Myron May, the Florida State University alumnus who has been identified as the gunman behind Thursday’s shooting at the school, was dealing with financial troubles and experiencing paranoia that the government was spying on him, officials reported Thursday, according to USA Today.
He had apparently recently quit his job as a prosecutor at the district attorney’s office in Las Cruces, N.M., before returning to Tallahassee, Fla., and ultimately carrying out his attack.
“Mr. May was in a state of crisis … struggling either psychologically or emotionally,” police Chief Michael DeLeo told reporters, USA Today notes.
According to USA Today, just last month May’s ex-girlfriend filed a harassment complaint, saying May told her that authorities were wiretapping his home and his car. The ex told investigators that May had developed a “severe mental disorder,” for which he was taking medication.
Early Thursday morning, May entered his alma mater’s Stozier Library and shot three people before being fatally shot himself by local police inside the library. Two of his victims are still hospitalized, while one has since been released. Classes were canceled Thursday because of the police investigation, the Associated Press reported.
A Facebook page attributed to May showed what was reportedly his last post, dated the evening of Nov. 18, which read, perhaps chillingly, “Blessed are the poor in spirit: for theirs is the kingdom of heaven. ~ Matthew 5:3”
An acquaintance, Abigail Taunton, founder of the Taunton Family Children’s Home in Wewahitchka, Fla.—where, as a young boy, May attended junior and senior high—told AP that people who knew May were “astounded.”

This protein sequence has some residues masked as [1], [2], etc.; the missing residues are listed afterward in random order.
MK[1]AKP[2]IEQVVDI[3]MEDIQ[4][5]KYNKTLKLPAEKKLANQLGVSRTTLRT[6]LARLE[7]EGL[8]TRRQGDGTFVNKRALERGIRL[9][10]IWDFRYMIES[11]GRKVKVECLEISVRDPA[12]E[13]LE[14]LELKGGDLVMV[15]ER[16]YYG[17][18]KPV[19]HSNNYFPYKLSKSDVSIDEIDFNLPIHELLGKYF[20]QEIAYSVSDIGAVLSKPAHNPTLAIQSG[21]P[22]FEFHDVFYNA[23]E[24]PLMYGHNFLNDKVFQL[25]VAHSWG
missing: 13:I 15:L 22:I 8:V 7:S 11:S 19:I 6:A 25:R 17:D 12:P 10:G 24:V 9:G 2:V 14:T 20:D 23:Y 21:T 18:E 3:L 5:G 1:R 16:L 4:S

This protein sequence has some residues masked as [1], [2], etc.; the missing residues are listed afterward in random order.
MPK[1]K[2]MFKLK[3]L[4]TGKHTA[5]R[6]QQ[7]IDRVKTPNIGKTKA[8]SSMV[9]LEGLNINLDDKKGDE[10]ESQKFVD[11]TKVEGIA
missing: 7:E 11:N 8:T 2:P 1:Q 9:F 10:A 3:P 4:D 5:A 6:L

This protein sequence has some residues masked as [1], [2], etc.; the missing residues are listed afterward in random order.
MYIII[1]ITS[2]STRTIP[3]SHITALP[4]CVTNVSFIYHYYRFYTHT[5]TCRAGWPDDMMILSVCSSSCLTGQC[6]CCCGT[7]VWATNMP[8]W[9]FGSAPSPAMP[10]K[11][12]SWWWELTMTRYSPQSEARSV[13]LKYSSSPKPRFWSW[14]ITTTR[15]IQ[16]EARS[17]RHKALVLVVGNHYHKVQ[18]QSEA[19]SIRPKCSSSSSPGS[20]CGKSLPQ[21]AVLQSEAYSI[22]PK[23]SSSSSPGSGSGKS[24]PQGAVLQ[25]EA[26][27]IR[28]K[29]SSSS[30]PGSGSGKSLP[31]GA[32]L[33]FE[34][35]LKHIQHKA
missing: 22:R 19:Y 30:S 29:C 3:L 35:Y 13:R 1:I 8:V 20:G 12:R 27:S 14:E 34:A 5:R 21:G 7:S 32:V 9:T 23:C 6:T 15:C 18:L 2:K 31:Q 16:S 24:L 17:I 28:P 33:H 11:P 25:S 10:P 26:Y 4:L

“We’re just all astounded. We had no idea that he would do something like this,” Taunton said. “Obviously, he was not in his right mind.
“He was having some financial issues and moved back home and decided he’d come back to Florida to work,” she said. “My heart’s broken. In a million years I wouldn’t have thought he’d do something like this. He was struggling, having decided that what he was doing out there was not good. He had some issues and just decided he’d come home.”
May had reportedly listed the children’s home as his workplace, but Taunton said that the only relationship was May’s frequent presence there as a teenager.
The lawyer had graduated from FSU before attending law school at Texas Tech University. He was, at one point, employed at a law firm in Houston. Taunton told USA Today that May was planning to take the bar exam in February to practice in Florida.
As the university grappled with the initial aftermath of the shooting, Florida officials spoke at news conferences and encouraged the community to support one another.
“We are Seminole family, and when something like this happens we all reach out to grab hold of each other,” Florida Gov. Rick Perry said Thursday at a news conference, according to AP.
“We are all FSU,” Tallahassee Mayor-elect Andrew Gillum added, according to the report. “We ask at this time for continued prayer, prayer for the immediate victims, prayer for those who had to endure this traumatic experience.”
“The Florida State University community is extremely saddened by the shootings that took place early this morning at Strozier Library, in the very heart of campus, and our thoughts and prayers are with the families and loved ones of all those who have been affected. The three students who have been injured are our highest priority followed by the needs of our greater university community. We will do everything possible to assist with their recovery,” FSU President John Thrasher said in a statement.